What Is The History Behind Bluetooth and What Are Some Bluetooth Integration Products For Your Vehicle?
Whether or not your vehicle has been built with Bluetooth, we talk about hardwired and wireless Bluetooth kits that play audio from a smartphone or other device on the stereo of your vehicle.
“Bluetooth” technology, which was invented by the Swedish company Ericson in 1994, uses radio waves to send information wirelessly between one or more devices located in close physical proximity. While AM / FM radio signals, satellite transmissions, television and cell phones also use radio waves, Bluetooth uses a range of 2.4 to 2.485 Gigahertz bands unlicensed but regulated.
Bluetooth is named after the Danish king Harold Bluetooth from the 10th century, who worked to connect and unite warring factions in parts of Denmark, Sweden and Norway. As digital radio wave transmission technology advanced in the declining years of the 20th century, components became smaller and were able to handle much more information at rapid speeds, such as voice, videos, photos, music and more. Bluetooth made sense in automotive applications with the invention of iPods and smartphones.
A number automobiles built in recent years are equipped with a Bluetooth module designed to recognize the presence of another Bluetooth-equipped device and pair with it. Not so long ago, older vehicles built without Bluetooth required a hard wire connection into the back of the radio in order to play music from an iPod. There is a wealth of Bluetooth kits available today that allow you to play the music without wire connections on the stereo of your vehicle.
If you’ve got an older or classic vehicle not equipped with Bluetooth, kits are available with a self-contained Bluetooth module that will get the job done. Depending on your preference, some are free-standing and others are designed to be wired to your vehicle, with Bluetooth handling the wireless connection from your device to the car. We will break down the types of Bluetooth kits we offer in this article and discuss how they work to help you decide what is right for your vehicle and its use.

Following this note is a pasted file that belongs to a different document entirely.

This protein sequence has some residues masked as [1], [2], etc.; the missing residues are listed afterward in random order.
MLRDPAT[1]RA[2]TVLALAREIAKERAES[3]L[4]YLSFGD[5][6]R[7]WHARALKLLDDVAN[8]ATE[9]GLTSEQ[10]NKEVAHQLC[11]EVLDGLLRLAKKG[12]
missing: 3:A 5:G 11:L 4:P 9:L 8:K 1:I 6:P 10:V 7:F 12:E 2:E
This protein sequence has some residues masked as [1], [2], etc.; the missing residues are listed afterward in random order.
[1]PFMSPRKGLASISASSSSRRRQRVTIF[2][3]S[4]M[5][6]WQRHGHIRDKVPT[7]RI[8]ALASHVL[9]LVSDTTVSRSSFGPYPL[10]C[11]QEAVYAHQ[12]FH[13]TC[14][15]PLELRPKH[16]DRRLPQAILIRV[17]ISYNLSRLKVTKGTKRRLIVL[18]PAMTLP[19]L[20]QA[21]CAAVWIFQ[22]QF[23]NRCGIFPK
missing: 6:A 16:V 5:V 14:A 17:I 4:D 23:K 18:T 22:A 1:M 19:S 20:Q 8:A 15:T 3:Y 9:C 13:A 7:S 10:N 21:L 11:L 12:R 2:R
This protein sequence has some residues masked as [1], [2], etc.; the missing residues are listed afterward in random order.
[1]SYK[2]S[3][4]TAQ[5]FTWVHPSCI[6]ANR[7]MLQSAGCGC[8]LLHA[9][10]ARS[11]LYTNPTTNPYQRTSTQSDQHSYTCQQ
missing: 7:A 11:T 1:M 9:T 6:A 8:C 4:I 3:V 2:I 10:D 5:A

Portable Bluetooth Kits That Don’t Need Permanent Installation
For those who appreciate simplicity and want to avoid any hard wire connections, Sondpex’s Sun Visor Bluetooth Speaker and Hands Free Kit, Parrot’s Minikit + Portable Bluetooth Hands-Free Kit, and Veho’s Bluetooth Hands-Free Car Kit all clip on your sunscreen, make a Bluetooth connection to your smartphone, and then allow you to conduct a hands-free conversation via built-in speakers. These units are fully self – contained, so there is no wiring in the back of the radio or dash of your vehicle.
The Sondpex Tunes2GoTM Bluetooth Hands Free Car Kit with FM Transmitter connects to your smart phone via a Bluetooth connection and then transmits music to the FM radio of your vehicle via an integrated FM transmitter over the airwaves. When you want a hand – free phone call, a built – in microphone picks up your voice, and you’ll hear the other person on the line through the speakers of your vehicle thanks to an FM broadcaster sending them to the radio.
TomTom’s Hands Free Car Kit for smart phones is a cradle with its own built-in speaker that makes a Bluetooth connection to your iPhone or smart phone. Once you’ve mounted it on your dash or windshield, the cradle can be rotated or swiveled for easy use. A separate microphone mounts anywhere in the vehicle, and the phone can even be kept in your pocket during conversations.
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If Your Vehicle Already Has an Auxiliary Input Jack
Sondpex’s Stereo Bluetooth USB Dongle connects to any USB port device, and then provides Bluetooth connectivity to stream audio from MP3 players, FM transmitters and more. A built-in hands-free microphone is also included.
Permanently Installed Bluetooth Systems and What They Offer
The PAC iSimple Bluetooth Enabled FM Remote for Android Smartphone is a low-cost, permanently installed kit designed for those who simply want to stream music from an Android smart phone through the car stereo. It includes a module with wiring and RCA jack that will fit most traditional car stereos, and allows you to access any FM station through your Android. And if you want to integrate Bluetooth with a new aftermarket radio in a General Motors late – model vehicle, the PAC Bluetooth integration kit uses Bluetooth technology to maintain or improve factory functionality with an aftermarket sound system.
If you or someone you know would like to give a Bluetooth system voice commands, Parrot offers several kits that have been installed to work with any vehicle. The Advanced Bluetooth Hands Free Car Kit includes a wireless control pad that mounts on your steering wheel, a separate microphone, LCD screen, dashboard mounting kit and cables that connect directly to iPods, MP3 thumb drives or smart phones for easy access to fingertip controls. It recognizes voice commands to automatically play music or dial phone numbers over the speakers of your vehicle for hands-free phone conversations.
For slightly less money, Parrot’s installed Bluetooth Hands-Free Car Kit with In-Dash Keyboard & External Microphone offers these same features without the wireless steering wheel controls or LCD screen. The Bluetooth Hands-Free Car Kit with LCD adds the LCD screen, but not the steering wheel control pad. All three of these kits allow pairing with up to three separate phones.
And if you’ve already got a Bluetooth module in your vehicle and want to replace the factory stereo with an aftermarket one, the Axxess Bluetooth Integration Harness lets you do that at a low cost. It’s designed to work with a variety of hands-free kits that use standard ISO connectors on their wiring harnesses.